WORKS program honored
By Steve Herring
Published in News on December 13, 2009 1:50 AM
County Commissioner Chairman Bud Gray said he wasn't surprised when he was told the Wayne Occupational Readiness Keys for Success, or WORKS, program had been recognized by an international organization comprised of economic developers and associates.
Gray said he also is proud that commissioners helped to create and fund the program.
WORKS was created in 2006 by a group of concerned citizens and economic development officials and county commissioners. The mission of the initiative was to develop and market a skilled and certified work force for Wayne County by facilitating communications and collaboration, assessing work force needs and gaps, supporting local, regional and state initiatives and securing adequate workforce development funding.
In October, WORKS earned the Wayne County Development Alliance an "Excellence in Economic Development" award from the International Economic Development Council.
The award was presented at the annual IEDC conference held Oct. 5-7 in Reno, Nev. Accepting the award were Mike Haney, WCDA vice president and existing industry specialist, and Lindsey Savell, WCDA research and marketing specialist. Haney represented the WCDA in developing the WORKS initiative for Wayne County and Ms. Savell wrote, prepared and submitted the winning package.
The IEDC is an international organization comprised of economic developers and associates. Its annual conference includes educational seminars, networking opportunities and recognition of outstanding economic development initiatives and programs. The WORKS initiative was submitted in the "Best Human Capital Program" and was selected as the winner by a panel of professionals in economic development.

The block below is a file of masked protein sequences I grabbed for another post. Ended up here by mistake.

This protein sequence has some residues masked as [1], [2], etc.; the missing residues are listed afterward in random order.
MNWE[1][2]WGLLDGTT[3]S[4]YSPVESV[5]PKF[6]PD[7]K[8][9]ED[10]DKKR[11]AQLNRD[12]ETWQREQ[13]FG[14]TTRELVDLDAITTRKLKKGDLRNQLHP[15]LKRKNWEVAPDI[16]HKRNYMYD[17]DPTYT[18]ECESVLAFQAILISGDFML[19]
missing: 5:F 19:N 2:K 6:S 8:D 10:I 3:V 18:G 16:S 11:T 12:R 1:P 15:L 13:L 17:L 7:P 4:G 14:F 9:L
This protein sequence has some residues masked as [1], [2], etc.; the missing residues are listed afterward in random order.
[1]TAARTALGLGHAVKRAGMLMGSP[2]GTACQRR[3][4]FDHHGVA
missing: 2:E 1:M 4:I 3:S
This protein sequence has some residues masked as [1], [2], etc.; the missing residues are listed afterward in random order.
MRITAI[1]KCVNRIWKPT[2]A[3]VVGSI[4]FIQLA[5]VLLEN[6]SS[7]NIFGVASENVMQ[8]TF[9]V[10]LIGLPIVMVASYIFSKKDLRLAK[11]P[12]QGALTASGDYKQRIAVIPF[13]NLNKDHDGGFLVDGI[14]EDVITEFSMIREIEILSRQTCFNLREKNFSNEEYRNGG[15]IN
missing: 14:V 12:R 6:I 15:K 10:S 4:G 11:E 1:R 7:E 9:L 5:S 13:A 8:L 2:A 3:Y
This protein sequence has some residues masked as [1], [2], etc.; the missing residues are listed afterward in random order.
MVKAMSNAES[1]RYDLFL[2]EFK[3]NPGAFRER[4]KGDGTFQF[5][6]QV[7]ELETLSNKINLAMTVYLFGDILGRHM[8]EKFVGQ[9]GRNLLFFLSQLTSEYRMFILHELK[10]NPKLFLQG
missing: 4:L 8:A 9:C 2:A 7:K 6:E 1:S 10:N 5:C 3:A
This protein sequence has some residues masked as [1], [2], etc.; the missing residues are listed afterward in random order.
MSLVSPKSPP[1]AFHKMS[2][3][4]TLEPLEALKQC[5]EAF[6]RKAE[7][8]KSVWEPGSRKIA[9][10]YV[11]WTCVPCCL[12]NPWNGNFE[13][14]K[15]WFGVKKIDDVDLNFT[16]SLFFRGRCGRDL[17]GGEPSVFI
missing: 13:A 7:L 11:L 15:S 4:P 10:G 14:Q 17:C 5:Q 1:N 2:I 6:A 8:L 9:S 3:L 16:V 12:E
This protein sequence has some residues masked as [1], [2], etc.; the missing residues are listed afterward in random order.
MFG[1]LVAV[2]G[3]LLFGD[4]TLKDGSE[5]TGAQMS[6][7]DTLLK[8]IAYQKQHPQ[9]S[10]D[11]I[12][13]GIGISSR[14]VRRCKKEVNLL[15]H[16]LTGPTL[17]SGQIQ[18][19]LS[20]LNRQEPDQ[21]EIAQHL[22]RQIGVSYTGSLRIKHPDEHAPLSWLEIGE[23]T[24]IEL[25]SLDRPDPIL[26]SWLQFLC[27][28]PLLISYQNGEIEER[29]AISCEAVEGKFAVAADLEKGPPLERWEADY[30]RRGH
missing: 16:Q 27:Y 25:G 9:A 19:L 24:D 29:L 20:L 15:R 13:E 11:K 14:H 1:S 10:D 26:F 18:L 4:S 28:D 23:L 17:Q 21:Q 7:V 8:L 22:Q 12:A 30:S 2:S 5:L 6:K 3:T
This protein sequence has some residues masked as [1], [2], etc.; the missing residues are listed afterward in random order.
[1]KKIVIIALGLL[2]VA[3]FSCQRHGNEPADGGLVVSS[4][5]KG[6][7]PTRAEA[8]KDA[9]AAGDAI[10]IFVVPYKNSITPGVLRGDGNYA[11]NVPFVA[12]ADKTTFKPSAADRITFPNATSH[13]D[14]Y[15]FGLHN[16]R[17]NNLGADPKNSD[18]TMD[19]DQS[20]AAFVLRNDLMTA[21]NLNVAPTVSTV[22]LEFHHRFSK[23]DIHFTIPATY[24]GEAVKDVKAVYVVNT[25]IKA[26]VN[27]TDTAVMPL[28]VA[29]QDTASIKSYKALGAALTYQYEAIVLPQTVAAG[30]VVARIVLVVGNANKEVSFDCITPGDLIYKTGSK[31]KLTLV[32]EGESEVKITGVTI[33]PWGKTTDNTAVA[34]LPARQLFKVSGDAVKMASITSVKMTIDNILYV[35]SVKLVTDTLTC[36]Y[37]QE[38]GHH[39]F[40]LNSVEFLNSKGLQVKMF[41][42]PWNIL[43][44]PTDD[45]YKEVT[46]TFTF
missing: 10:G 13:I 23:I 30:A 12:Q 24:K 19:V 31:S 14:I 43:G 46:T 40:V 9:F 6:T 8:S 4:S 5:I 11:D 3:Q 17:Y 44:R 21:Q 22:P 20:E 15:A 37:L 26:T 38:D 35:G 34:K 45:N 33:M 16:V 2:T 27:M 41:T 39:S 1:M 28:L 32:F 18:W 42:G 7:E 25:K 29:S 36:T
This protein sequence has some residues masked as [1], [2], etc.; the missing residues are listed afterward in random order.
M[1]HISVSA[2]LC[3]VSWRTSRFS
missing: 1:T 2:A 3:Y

"The goal of WORKS is to develop a documented work force pipeline with measurable skill levels that can be matched to Wayne County's current and future labor force needs," said Diane Ivey, workforce development coordinator at Wayne Community College. "Wayne County has accomplished something unique in bringing business, industry, education, economic and workforce development stakeholders together behind a common goal, speaking the same language and moving in the same direction.
"There is much work still to be done, but it is gratifying and exciting to know that what is being accomplished in Wayne County through the WORKS initiative has not gone unnoticed outside of our community."
It also is an award that everyone in the county should be proud of, County Manager Lee Smith said.
The program enjoys so much success because of the partnership between the county, WCDA, Wayne Community College, Wayne County Public Schools and industries, Smith said. That cooperation is why all county residents can take pride in the honor, he said.
Smith said he has spoken to officials in other counties who want to know the secret to Wayne's success. Smith said those officials have told him they do not enjoy the same level of cooperation.
The WCDA footed the bill for the trip, funds that Smith, who is also the WCDA treasurer, called "money well-spent."
"Being recognized nationally was worth every penny," Smith said. "I think it was important to be there since we were being recognized nationally. Industries see that kind of thing."
Smith expects the two-day, one-night trip cost around $2,000.